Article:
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Pulmonary Medicine

UCLA now offering IBV lung valve under humanitarian-use device guidelines

08/24/2010

CU-IBV Lung ValveTemporary air leaks of the lung commonly occur following lung surgery or trauma when portions of the lung have been cut, removed or punctured. Surgical staples and glues used in lobectomies, segmentectomies and lung volume reduction surgery (LVRS) often do not completely close and seal damaged lung tissue. While most air leaks heal themselves within a few days, some patients develop a prolonged or severe air leak, usually defined as a persistent leak that lasts at least five days.

Prolonged air leaks make recovery from surgery difficult and are typically treated by insertion of chest tubes to help the lung re-expand. Because chest tubes are connected to a drainage system such as a water bottle, patients encumbered with them often experience difficulty moving around, which puts them at risk for developing venous thrombosis and a loss of muscle strength. Patients with chest tubes usually require more pain medication and spend more time in the hospital, where they have a higher chance of getting hospital-acquired infections.

Patients suffering from prolonged air leaks typically have two treatment options: a surgical attempt to repair the leak or more aggressive surgical pleurodesis, in which the surface lining of the lung is purposely removed or scarred to plug up the air leaks. UCLA is one of only a handful of institutions that now offers a third solution to control prolonged air leaks of the lung using the minimally invasive IBV valve.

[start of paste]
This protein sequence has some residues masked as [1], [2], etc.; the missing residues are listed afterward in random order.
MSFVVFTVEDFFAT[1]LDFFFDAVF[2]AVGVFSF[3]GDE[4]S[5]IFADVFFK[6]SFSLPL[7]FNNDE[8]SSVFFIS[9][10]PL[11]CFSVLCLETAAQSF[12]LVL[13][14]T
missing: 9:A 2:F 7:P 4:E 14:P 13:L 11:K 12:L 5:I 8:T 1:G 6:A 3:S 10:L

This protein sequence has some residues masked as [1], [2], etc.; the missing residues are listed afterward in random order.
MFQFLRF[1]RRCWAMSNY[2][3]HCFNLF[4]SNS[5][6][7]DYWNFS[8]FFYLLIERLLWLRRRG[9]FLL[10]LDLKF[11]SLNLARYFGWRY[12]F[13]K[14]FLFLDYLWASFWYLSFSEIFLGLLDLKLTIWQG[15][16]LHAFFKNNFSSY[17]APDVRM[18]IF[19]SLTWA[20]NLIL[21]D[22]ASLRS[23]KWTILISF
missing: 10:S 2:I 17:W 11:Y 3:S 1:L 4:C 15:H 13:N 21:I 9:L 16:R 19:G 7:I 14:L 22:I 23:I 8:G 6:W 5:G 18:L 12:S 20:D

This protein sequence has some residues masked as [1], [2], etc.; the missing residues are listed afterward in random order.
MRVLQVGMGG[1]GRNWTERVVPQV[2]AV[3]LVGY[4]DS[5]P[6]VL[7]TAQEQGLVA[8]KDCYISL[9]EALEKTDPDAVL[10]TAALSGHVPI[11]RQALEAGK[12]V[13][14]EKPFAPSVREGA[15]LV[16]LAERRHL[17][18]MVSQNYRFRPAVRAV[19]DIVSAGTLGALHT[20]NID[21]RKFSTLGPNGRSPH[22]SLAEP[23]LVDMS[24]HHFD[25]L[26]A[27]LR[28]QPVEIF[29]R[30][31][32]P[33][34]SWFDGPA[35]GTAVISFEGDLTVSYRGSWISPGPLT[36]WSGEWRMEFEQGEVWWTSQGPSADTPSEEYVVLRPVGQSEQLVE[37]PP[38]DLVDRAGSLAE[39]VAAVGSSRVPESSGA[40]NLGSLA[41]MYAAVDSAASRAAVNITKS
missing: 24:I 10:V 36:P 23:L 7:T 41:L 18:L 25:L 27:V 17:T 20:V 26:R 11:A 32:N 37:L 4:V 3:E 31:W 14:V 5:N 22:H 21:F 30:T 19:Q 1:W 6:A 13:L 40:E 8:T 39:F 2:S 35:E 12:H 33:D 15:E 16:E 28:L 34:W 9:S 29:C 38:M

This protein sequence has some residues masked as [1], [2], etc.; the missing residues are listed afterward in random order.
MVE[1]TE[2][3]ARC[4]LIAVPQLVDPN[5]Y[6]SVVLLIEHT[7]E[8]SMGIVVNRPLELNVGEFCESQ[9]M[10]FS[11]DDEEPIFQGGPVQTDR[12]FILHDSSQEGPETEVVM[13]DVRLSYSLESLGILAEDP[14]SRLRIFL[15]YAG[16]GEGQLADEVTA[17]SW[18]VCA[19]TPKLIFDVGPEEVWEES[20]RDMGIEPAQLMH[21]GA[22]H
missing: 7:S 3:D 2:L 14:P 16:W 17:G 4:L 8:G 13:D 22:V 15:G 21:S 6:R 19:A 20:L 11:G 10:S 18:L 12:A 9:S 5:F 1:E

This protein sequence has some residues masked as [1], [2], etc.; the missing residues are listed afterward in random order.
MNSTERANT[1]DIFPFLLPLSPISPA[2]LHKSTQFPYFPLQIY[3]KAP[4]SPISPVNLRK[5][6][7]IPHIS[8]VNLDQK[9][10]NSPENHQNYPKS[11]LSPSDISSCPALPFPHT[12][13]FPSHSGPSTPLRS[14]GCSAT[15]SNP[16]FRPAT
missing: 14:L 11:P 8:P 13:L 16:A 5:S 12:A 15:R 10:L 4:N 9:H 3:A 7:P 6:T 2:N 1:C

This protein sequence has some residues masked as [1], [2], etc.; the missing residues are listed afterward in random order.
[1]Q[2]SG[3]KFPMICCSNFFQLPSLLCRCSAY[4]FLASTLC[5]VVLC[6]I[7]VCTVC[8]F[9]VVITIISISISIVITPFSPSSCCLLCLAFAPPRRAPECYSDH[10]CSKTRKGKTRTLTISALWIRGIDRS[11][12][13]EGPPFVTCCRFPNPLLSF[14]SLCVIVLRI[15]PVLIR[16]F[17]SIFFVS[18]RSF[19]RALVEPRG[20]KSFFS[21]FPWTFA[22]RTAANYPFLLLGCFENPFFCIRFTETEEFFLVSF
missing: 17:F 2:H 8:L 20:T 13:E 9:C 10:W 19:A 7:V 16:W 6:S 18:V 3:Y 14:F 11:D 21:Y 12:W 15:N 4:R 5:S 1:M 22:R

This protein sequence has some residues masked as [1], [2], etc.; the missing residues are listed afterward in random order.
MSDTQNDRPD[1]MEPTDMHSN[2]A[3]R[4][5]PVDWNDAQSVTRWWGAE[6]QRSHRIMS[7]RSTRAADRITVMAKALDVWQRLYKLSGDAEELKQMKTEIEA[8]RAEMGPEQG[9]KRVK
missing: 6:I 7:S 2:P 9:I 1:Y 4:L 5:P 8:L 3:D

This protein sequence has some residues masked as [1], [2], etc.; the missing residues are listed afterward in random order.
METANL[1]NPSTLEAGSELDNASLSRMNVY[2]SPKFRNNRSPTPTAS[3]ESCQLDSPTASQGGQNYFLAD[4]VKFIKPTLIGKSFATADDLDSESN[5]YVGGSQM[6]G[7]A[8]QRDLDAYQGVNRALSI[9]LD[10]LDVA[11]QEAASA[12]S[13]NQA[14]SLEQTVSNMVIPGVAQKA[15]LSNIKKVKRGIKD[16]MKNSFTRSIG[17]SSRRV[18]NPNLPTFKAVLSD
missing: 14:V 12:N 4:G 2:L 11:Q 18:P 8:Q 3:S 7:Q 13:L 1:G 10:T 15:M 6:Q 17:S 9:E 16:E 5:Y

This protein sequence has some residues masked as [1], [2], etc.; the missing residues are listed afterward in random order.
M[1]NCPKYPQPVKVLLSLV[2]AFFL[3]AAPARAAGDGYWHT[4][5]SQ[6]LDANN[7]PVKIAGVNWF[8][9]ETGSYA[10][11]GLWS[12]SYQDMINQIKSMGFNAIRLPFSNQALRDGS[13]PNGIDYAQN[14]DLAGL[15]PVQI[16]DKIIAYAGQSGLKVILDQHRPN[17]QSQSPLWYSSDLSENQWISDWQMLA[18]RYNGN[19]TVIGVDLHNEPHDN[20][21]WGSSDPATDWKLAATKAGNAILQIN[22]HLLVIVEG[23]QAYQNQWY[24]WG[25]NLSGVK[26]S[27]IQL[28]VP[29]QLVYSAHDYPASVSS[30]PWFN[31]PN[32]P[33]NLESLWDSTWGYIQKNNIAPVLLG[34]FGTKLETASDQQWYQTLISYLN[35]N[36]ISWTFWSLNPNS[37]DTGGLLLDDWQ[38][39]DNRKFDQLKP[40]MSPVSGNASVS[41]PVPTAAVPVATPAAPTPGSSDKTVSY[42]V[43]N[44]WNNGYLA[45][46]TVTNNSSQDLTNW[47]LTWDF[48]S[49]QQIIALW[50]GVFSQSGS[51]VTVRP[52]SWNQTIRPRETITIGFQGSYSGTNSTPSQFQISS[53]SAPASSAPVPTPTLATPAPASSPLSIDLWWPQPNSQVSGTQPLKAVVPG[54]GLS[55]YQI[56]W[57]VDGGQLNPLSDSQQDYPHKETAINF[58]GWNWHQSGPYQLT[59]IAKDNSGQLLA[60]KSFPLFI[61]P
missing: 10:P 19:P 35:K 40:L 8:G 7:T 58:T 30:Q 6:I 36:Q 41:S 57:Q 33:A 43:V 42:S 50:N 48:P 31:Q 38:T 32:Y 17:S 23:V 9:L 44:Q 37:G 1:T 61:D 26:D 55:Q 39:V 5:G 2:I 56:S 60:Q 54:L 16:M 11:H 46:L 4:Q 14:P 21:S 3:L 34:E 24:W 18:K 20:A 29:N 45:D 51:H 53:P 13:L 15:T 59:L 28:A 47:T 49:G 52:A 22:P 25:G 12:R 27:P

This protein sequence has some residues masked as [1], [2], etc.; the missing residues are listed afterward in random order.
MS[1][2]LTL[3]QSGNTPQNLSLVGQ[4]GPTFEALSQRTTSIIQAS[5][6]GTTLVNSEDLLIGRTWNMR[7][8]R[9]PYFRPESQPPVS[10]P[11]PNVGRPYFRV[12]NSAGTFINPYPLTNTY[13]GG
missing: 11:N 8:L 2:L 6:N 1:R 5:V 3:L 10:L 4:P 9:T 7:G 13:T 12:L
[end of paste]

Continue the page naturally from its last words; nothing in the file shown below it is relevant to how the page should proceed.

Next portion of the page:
The IBV valve

CU-IBV ValveIBV valves are tiny, umbrella-shaped medical devices between 5 and 7 mm in diameter that are placed into the lung’s airways to stop leaks. Physicians use a bronchoscope equipped with a balloon catheter to determine the location of the leak. They choose the correct size valve after establishing how much balloon inflation is needed to occlude a particular airway. Both the bronchoscope and catheter that delivers the valve are inserted through the mouth or nose in a minimally invasive procedure performed under sedation. The procedure takes between 30 and 60 minutes and most patients can be discharged from the hospital within 24 hours.

Benefits and risks

While there are some risks associated with both the IBV valve and the insertion procedure, the potential benefits of the device are significant. Patients who receive the valves tend to experience less discomfort, take less pain medication and have shorter hospital stays. They also may avoid additional surgery to control or stop air leaks.

Humanitarian Use Device

The U.S. Food and Drug Administration (FDA) recently authorized the use of the IBV valve as a Humanitarian Use Device (HUD). Under federal guidelines, the device can be used only for the control of prolonged air leaks, or leaks that are likely to become prolonged, following lobectomy, segmentectomy or LVRS. Patients who receive Humanitarian Use Devices such as IBV valves are asked to carry patient information cards, which include their doctor’s contact information, with them at all times. The cards provide useful information to physicians who later treat these patients and who may, for example, see the valves on a chest X-ray.